After Deployment, Marine Returns To Find His 'Most Important Thing': Fatherhood When 1st Lt. Ernesto Rodriguez deployed to Iraq, his son had only recently been born. When he returned, he struggled to keep his life together. It was his son who helped him see things through.
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After Deployment, Marine Returns To Find His 'Most Important Thing': Fatherhood

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After Deployment, Marine Returns To Find His 'Most Important Thing': Fatherhood

After Deployment, Marine Returns To Find His 'Most Important Thing': Fatherhood

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  • <iframe src="https://www.npr.org/player/embed/482342610/482432859" width="100%" height="290" frameborder="0" scrolling="no" title="NPR embedded audio player">
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STEVE INSKEEP, HOST:

It is Friday, which is when we hear from StoryCorps. Heading into Father's Day weekend, a Marine faces tough questions from his 11-year-old. First Lieutenant Ernesto Rodriguez is a father of two. He deployed to Iraq in 2005, when he was a new dad. When he returned, he struggled to keep his life together but never spoke about those times with his son, Sebastian, until this interview.

SEBASTIAN: What was it like to go to war in Iraq?

ERNESTO RODRIGUEZ: I would look forward to be sent over there because that's the Marine in me. But then I could be killed. There is that possibility of me not seeing you guys, ever.

SEBASTIAN: Did you think about us while you were over there?

RODRIGUEZ: Every day. When I left, you were just starting to crawl. And then when I came back, you were already walking. And you didn't know me. You were completely terrified. And it was the most difficult part of coming back.

SEBASTIAN: Has war changed you?

RODRIGUEZ: That's another very difficult question. I was hoping to talk about the things with you when you grow up. But yes, war does change you. There was an Iraqi kid about your age. And he was dead. And it could have been you. That kind of thing changes you as a person.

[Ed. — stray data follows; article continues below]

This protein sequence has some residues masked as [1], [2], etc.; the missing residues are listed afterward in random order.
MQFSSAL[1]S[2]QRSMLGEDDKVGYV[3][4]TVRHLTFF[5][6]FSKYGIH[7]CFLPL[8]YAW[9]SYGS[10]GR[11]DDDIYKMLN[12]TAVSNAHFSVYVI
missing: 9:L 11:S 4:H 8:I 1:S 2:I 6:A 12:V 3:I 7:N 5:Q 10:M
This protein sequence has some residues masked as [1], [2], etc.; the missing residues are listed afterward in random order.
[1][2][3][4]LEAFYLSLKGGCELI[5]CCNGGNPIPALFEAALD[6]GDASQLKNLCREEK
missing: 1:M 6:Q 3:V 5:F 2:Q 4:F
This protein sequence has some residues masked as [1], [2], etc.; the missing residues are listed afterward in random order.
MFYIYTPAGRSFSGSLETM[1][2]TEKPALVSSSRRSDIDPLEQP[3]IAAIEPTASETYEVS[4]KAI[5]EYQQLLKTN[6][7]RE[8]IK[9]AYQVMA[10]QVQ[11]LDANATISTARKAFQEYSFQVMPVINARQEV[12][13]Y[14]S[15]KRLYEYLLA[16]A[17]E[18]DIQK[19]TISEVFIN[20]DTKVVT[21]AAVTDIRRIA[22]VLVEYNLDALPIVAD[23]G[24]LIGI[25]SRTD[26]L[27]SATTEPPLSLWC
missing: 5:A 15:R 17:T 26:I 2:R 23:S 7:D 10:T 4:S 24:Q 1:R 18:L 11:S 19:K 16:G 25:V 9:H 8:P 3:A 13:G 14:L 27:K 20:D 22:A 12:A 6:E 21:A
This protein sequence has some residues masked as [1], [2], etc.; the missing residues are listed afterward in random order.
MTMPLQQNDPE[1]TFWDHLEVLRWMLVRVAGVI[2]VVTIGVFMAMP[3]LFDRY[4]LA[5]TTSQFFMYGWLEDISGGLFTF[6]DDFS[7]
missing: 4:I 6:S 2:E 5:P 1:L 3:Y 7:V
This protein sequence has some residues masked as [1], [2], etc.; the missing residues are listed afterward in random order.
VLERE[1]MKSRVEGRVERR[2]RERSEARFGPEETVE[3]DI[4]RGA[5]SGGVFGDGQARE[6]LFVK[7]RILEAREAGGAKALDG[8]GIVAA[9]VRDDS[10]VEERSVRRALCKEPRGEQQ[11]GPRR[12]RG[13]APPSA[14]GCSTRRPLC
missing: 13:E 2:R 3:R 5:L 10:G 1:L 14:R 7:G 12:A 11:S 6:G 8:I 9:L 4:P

SEBASTIAN: Why did you have to move into the homeless shelter?

RODRIGUEZ: When I came back, your mom and I, we went through a divorce. And I didn't have anywhere to live anymore. How did that make you guys feel?

SEBASTIAN: I was a little scared for you. Sometimes, I wouldn't know where you were. And I was scared before I went to bed.

RODRIGUEZ: It's OK. It's all right.

SEBASTIAN: It wasn't good. But now in the apartment, you have, when we, like, go to see you, I feel safer. And I feel like you are safe. And I feel like you're a dad 'cause...

RODRIGUEZ: So, what does that mean?

SEBASTIAN: ...OK.

RODRIGUEZ: What does to be a dad mean? This is very interesting.

SEBASTIAN: In school, there's like some thing on, like, what makes a dad.

RODRIGUEZ: Like a picture on the wall, like a something like...

SEBASTIAN: No, not picture. It's a writing.

SEBASTIAN: Oh.

SEBASTIAN: And it says, God took the calmness of a mountain, the warmness of a sun and tons of other stuff and put it into one together and called it a dad. And you're just, like, everything that I would possibly need.

RODRIGUEZ: Just know that I love you and that everything that I have done is because of you, to see you every day, to answer your questions about life, just like we're doing right now. That is, to me, the most important thing.

INSKEEP: Ernesto Rodriguez and his son, Sebastian, at StoryCorps in New York. Their interview will be archived at the Library of Congress.

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